A trio of Brooklyn-born brothers oversees Renna's pizza production, preserving its New York–style authenticity with a menu bursting at the seams with thin-crust pies, Old-World pastas, and other Italian eats. Couples can plunge forks into satisfying pasta entrees such as the breaded chicken parmigiana, a white-meat breast fried in olive oil, doused in marinara sauce, and propped up on stringy pedestal of spaghetti. Renna's baked lasagna pays homage to the ancient groundwork of Pompeii with its layered structure of pasta, ground beef, three cheeses, and aromatic spices. An entourage of salad and garlic bread accompanies each dinner entree, and diners may quaff domestic and imported brews or sip on soda or mango tea. Patient sweet teeth perk up to indulge in post-dinner treats from a selection of varying dessert options. As former Navy and Marines service members, Renna's owners offer 10% discounts for active and retired members of the U.S. military.
Six days a week you can find owner and chef Sam Hassan doing the same thing he’s done since 1976: crafting homemade italian pastas, pizzas, and sandwiches within Casa Dora’s homey kitchen. Sam’s lifelong dedication to edible hospitality shines through during lunch and dinner, filling the dining room’s wooden tables with cheese-stuffed calzones, hand-tossed pizzas, and well-sauced pastas that pair well with refreshing sips of wine or low-calorie gulps of air.
Taverna's menus sport a spread of decadent dishes that feature traditional Mediterranean flavors fashioned from an elegant combination of fresh, locally sourced ingredients and quality imported products. Initiate a successful lunch campaign with daily changing bruschetta ($8), then crunch into a wood-fired, Neapolitan-style soppressata pizza topped with fried egg, house-made mozzarella, and San Marzano tomatoes ($16). For dinner, let the sautéed calamari starter massage taste buds with Israeli couscous, tomatoes, capers, and nicoise olives ($10) before diving snout first into a plate of scallops, risotto, corn, and truffles ($24). Fuel your stomach's brunch-time (Saturdays and Sundays from 10:30 a.m. to 3 p.m.) desires with a prosciutto, gruyere, and rosemary scone ($2) or a helping of Greek-style sunny-side-up eggs with feta, tomato, and green beans ($10).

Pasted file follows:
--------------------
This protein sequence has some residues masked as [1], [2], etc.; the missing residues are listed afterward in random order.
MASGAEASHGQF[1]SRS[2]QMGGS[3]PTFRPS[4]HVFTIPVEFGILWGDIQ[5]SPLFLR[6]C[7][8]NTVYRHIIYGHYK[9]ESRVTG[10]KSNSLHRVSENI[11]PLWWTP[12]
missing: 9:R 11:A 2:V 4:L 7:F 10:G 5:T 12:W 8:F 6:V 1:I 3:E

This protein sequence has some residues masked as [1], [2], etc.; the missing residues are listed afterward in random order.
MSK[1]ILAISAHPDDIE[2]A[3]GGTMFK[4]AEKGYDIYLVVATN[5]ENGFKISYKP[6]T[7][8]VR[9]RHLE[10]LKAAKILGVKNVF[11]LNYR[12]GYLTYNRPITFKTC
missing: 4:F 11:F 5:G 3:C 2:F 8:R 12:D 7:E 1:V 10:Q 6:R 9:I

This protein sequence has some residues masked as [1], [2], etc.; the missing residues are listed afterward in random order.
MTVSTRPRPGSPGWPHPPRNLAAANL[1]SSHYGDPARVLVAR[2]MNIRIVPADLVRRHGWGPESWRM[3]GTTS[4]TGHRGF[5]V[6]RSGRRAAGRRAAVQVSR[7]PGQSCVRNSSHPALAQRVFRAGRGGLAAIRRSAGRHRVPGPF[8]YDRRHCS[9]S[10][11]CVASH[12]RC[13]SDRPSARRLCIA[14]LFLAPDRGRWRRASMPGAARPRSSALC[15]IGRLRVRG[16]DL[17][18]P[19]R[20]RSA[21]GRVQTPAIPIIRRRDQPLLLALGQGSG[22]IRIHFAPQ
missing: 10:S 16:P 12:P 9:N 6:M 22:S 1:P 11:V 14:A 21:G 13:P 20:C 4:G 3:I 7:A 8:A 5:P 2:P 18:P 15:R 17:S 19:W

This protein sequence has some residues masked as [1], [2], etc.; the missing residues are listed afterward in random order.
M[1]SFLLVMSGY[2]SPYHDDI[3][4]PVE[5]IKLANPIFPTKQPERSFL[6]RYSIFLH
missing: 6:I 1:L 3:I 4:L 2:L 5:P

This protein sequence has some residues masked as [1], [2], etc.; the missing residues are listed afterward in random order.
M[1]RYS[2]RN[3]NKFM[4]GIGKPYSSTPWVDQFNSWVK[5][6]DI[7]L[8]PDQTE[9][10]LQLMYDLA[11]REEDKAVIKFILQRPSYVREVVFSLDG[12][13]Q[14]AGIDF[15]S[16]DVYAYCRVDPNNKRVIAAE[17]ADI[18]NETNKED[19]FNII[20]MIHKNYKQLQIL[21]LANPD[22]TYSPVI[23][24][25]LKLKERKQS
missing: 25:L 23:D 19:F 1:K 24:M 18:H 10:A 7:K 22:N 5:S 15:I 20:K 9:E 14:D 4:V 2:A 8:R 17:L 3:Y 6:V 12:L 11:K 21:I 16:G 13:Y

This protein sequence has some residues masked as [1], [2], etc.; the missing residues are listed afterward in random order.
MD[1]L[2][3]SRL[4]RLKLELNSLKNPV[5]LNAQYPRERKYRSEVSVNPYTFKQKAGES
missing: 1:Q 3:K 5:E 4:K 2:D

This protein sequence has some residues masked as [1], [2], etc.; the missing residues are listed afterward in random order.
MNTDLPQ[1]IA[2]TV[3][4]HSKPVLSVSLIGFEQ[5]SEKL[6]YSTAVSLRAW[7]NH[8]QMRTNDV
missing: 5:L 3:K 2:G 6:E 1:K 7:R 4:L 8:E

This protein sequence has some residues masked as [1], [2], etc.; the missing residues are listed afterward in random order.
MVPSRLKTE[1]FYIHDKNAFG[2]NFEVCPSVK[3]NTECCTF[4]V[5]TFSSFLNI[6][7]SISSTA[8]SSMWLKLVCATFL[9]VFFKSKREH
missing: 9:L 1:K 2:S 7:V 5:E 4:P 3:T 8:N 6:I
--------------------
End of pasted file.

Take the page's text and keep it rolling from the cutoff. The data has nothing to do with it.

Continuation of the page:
Owners Bruno and Jimmy fill Mamma Lucia’s kitchen with housemade Italian family recipes. At each of the eight locations, chefs mix and match myriad pastas and sauces such as penne in pink sauce or chicken pesto ravioli in a creamy pesto sauce. Chicken and veal can be dipped in egg and sautéed in a lemon-and-wine sauce or prepared in any of 15 other ways. In the dining room, servers happily deliver New York–style pizzas to tables or to passing taxicabs full of lost Brooklyn residents.
The chatter of knives dicing fresh parsley. The baritone murmur of hot oil. Italian fare at Rosina's Pizza comes together in an unexpected symphony that drifts out into the dining room. When pizzas finally reach tables, thick cloaks of toppings flaunt international influences from Greece, Mexico, and the Caribbean, saving diners from the disappointment of asking a paper shredder for their passports back. As glasses laden with beer, wine, and margaritas rise in toasts, the eatery’s caterers rush past with fare destined for parties and meetings.
Though Brucci's Pizza owner Bruce Jackson was born in Syracuse, New York, his grandparents hail from Italy, and he grew up feasting on Italian recipes that had been passed down through generations. At his restaurant, the chefs follow the same timeworn recipes as his grandparents when dishing up Italian favorites with a New York–style flair. They whip up lasagna layered with meatballs and italian sausage, grill paninis, and hand-toss housemade dough for pizzas, strombolis, and calzones. Their specialty pies include the Brooklyn—topped with diced tomatoes and fresh basil—and the Syracuse Stuffer—laden with sausage, beef, pepperoni, and ham, as well as green peppers, onions, and mushrooms.
But Brucci's Pizza is more than just an eatery—it's also a gathering place. In addition to weekly specials, the three locations host regular events. The Ponte Vedra and Fruit Cove locations host a Monday kids' night, and the West Beaches location facilitates live music twice a week, played by bands that are not made up of animatronic rodents. The chefs also issue a standing challenge: if any guest can devour a double-thick, 16-inch Fuhgeddaboudit pizza—smothered in seven toppings and gobs of extra cheese—within an hour, it's on the house.